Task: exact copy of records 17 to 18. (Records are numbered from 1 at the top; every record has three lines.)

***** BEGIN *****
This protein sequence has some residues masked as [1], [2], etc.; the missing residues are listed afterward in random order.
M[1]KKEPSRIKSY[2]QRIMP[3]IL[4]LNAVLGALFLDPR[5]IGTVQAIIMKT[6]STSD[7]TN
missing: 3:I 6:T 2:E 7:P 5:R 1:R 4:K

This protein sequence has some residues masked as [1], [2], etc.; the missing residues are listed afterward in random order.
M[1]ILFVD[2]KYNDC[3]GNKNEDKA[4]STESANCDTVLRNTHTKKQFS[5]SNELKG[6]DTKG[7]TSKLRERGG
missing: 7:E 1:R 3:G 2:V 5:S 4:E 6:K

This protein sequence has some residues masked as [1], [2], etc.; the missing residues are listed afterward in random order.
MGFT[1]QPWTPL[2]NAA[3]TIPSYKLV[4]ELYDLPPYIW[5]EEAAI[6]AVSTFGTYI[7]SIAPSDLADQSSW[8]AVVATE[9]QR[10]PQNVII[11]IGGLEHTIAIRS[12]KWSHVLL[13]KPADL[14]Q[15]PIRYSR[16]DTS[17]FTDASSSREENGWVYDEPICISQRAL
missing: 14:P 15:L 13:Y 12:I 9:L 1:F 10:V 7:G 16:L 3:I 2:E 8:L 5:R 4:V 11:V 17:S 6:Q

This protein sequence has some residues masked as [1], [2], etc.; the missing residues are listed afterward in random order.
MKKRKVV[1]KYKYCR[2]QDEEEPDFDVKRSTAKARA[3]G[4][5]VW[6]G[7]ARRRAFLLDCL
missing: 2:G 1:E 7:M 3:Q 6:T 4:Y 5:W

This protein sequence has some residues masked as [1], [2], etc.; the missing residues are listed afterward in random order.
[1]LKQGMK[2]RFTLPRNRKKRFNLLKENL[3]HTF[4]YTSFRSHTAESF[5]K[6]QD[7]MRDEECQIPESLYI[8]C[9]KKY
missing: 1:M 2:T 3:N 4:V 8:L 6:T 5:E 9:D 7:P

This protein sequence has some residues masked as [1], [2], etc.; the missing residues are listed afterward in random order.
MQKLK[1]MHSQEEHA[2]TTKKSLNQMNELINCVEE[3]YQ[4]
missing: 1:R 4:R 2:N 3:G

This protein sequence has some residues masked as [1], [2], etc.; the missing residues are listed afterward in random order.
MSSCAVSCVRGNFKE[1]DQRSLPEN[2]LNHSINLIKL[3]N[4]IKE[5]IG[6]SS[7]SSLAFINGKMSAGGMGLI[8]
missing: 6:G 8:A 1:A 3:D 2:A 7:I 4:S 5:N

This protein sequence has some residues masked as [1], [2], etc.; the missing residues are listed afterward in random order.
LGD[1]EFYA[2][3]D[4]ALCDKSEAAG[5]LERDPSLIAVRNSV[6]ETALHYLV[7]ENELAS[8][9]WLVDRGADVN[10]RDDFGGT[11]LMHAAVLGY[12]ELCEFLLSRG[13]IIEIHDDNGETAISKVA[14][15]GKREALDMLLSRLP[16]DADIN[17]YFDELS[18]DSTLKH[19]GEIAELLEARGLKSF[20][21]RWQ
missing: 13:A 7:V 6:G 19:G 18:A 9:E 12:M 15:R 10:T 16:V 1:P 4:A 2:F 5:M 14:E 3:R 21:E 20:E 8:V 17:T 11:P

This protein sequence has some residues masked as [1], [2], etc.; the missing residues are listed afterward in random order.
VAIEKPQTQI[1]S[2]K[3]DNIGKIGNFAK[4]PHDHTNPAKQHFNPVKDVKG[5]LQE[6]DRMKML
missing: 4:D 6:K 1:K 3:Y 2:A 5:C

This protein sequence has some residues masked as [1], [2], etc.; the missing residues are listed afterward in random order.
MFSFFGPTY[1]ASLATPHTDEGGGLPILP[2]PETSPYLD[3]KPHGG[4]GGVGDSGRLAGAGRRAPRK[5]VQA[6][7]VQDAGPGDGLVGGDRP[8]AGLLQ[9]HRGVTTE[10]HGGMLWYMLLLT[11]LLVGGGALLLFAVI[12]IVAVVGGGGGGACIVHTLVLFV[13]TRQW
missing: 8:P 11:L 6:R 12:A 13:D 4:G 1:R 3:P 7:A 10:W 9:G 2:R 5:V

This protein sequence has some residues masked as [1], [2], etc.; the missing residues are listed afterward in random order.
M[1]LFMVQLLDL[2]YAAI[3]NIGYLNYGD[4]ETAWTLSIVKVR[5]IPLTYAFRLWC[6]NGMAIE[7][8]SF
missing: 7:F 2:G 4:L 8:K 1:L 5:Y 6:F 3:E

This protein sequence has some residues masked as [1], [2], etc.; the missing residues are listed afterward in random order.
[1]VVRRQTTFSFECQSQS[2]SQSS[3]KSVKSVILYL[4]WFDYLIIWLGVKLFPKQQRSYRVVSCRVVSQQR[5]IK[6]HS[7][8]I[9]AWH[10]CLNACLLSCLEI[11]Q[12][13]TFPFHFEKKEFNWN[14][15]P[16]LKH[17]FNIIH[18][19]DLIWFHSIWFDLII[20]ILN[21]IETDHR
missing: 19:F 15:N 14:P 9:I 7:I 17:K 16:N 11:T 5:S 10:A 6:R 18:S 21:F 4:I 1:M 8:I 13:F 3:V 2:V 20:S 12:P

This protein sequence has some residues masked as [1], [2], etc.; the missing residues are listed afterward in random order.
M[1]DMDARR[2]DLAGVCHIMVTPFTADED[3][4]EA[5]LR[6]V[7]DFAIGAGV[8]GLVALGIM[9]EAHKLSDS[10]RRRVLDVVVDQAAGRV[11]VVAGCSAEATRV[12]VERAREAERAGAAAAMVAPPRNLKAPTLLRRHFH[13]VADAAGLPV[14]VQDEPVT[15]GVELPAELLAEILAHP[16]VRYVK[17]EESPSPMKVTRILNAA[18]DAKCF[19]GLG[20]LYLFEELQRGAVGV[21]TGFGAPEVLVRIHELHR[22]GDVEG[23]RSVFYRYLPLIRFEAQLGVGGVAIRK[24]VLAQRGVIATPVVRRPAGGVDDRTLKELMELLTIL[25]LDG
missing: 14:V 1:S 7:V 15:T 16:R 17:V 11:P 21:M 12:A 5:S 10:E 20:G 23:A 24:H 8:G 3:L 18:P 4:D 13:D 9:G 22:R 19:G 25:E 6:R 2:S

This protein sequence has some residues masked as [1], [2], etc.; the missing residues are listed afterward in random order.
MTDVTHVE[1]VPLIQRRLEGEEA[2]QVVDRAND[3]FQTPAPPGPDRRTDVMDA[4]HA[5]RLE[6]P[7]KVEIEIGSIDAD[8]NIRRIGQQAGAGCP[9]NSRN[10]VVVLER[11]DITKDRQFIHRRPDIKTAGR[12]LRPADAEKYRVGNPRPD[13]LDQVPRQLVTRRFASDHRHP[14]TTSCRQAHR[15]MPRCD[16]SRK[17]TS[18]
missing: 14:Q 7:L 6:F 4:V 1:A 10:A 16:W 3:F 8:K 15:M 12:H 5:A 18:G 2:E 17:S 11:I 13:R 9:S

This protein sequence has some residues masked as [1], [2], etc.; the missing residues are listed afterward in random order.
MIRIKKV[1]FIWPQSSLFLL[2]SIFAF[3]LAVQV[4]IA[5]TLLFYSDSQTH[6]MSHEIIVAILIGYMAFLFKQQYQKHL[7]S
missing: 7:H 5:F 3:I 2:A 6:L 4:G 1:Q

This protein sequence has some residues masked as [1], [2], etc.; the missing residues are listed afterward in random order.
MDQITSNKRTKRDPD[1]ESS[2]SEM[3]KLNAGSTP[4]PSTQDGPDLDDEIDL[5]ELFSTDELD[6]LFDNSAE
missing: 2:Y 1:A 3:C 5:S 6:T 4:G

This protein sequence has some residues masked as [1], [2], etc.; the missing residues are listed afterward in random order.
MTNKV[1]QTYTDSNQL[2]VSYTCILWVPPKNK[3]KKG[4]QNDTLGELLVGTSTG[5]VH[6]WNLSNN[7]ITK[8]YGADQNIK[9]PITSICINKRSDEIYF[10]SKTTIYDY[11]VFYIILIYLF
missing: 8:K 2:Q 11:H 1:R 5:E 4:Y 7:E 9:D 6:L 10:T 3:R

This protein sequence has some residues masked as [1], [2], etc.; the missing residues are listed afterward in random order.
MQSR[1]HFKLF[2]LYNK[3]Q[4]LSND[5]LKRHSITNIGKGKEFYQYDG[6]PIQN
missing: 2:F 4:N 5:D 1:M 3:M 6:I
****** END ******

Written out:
This protein sequence has some residues masked as [1], [2], etc.; the missing residues are listed afterward in random order.
MTNKV[1]QTYTDSNQL[2]VSYTCILWVPPKNK[3]KKG[4]QNDTLGELLVGTSTG[5]VH[6]WNLSNN[7]ITK[8]YGADQNIK[9]PITSICINKRSDEIYF[10]SKTTIYDY[11]VFYIILIYLF
missing: 8:K 2:Q 11:H 1:R 5:E 4:Y 7:E 9:D 6:L 10:T 3:R

This protein sequence has some residues masked as [1], [2], etc.; the missing residues are listed afterward in random order.
MQSR[1]HFKLF[2]LYNK[3]Q[4]LSND[5]LKRHSITNIGKGKEFYQYDG[6]PIQN
missing: 2:F 4:N 5:D 1:M 3:M 6:I